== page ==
A record-breaking budget deficit of $24.2 billion was presented in the province's first quarter fiscal update, delivered by Alberta finance minister, Travis Toews.
- Alberta’s deficit is expected to come in $16.8 billion higher than previously budgeted
- Sharp declines in income tax and non-renewable resource revenues prompt $11.5 billion cut to income projection
- COVID-19-related expenditures main factor driving expense projection upward by $5.3 billion Alberta GDP is forecast to fall by nearly 9% in 2020
The new deficit figure is more than triple the projection included in the February 27th budget. All Canadian provinces are facing record deficits this year, so Alberta is not alone in substantially revising their pre-COVID budget. However, Alberta’s reliance on highly volatile non-renewable resource revenues has exacerbated the province’s fiscal situation. Its deficit, at 7.7% of GDP, is the highest among the provinces.
The increased deficit is largely accounted for by lower expected revenues (down by nearly a quarter, or $11.5 billion, to $38.4 billion) with income tax and non-renewable resource revenues plunging 25% and 76%, respectively. The province’s updated assumption for West Texas Intermediate (US$36 per barrel) in 2020-21 is 38% lower than the February budget assumption (US$58).
In addition to falling revenues, provincial expenses have been upwardly revised by $5.3 billion (up 9.3%) to $62.6 billion. Alberta’s COVID-19/Recovery Plan will cost the province $3 billion this fiscal year, and the divestment of crude-by-rail contracts is set to cost $1.3 billion. The capital plan has been boosted by $1.4 billion to $8.4 billion, which largely reflects accelerated investment from future years. The province’s tax-payer supported debt projection is expected to increase by $25.4 billion (a 34% increase from 2020 levels) to $99.6 billion on March 31st, 2021. Net debt is expected to represent 30% of GDP at the end of March 2021.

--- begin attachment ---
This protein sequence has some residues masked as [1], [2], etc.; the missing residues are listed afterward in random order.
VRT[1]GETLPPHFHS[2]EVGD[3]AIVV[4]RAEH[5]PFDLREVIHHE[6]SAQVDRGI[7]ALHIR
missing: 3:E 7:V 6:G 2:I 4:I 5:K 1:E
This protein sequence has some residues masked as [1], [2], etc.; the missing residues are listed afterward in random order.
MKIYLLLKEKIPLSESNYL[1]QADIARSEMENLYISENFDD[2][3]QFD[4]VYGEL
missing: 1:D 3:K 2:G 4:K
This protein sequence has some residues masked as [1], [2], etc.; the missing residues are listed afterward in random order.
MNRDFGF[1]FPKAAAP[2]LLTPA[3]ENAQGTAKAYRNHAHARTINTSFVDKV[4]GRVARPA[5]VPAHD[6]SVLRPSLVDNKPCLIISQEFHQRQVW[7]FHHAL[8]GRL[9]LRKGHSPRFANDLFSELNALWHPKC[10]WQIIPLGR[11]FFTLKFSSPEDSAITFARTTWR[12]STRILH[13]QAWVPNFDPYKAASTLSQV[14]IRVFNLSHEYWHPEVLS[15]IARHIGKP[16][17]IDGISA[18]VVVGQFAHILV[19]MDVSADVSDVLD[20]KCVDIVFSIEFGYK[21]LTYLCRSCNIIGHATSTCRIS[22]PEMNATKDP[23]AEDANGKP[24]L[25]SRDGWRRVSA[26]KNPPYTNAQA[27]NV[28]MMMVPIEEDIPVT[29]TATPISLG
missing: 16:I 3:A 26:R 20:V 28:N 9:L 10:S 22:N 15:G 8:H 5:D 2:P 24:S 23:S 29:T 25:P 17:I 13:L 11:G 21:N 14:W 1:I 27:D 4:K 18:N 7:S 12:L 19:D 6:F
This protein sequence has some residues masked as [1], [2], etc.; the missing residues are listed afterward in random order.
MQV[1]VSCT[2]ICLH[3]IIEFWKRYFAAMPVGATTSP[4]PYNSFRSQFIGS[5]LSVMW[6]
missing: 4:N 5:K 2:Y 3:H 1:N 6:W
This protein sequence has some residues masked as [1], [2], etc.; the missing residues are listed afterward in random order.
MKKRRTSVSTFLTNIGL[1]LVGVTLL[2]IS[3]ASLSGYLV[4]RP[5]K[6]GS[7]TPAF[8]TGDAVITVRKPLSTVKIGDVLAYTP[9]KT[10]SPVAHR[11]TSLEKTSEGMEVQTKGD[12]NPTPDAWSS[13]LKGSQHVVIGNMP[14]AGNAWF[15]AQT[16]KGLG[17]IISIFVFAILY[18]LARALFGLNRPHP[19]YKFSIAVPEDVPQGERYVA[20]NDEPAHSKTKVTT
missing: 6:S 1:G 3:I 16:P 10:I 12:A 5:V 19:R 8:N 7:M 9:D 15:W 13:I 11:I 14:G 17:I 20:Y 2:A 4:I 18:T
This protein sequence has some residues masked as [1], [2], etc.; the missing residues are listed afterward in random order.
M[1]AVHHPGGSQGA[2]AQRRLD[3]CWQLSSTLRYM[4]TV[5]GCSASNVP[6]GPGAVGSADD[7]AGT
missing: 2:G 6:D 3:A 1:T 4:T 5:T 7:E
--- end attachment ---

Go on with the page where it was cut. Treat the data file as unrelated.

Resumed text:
The Alberta government forecasts real GDP to fall 8.8% in 2020 and grow 4.6% in 2021. Nominal GDP is expected to plummet 13.9% in 2020 before rebounding by 6.3% in 2021. Alberta is making a strong plea for reform of the federal government fiscal stabilization program, including the removal of the $60 per resident cap embedded in the program. It makes sense for the province to request more favourable terms to make up part of the hefty revenue losses it’s suffering from these extremely challenging circumstances. Over the coming years, though, the provincial would also do well to actively diversify its provincial revenue sources, especially reducing dependence on non-renewable resources—the price of which it has no control over.
This report was authored by Economist, Carrie Freestone.
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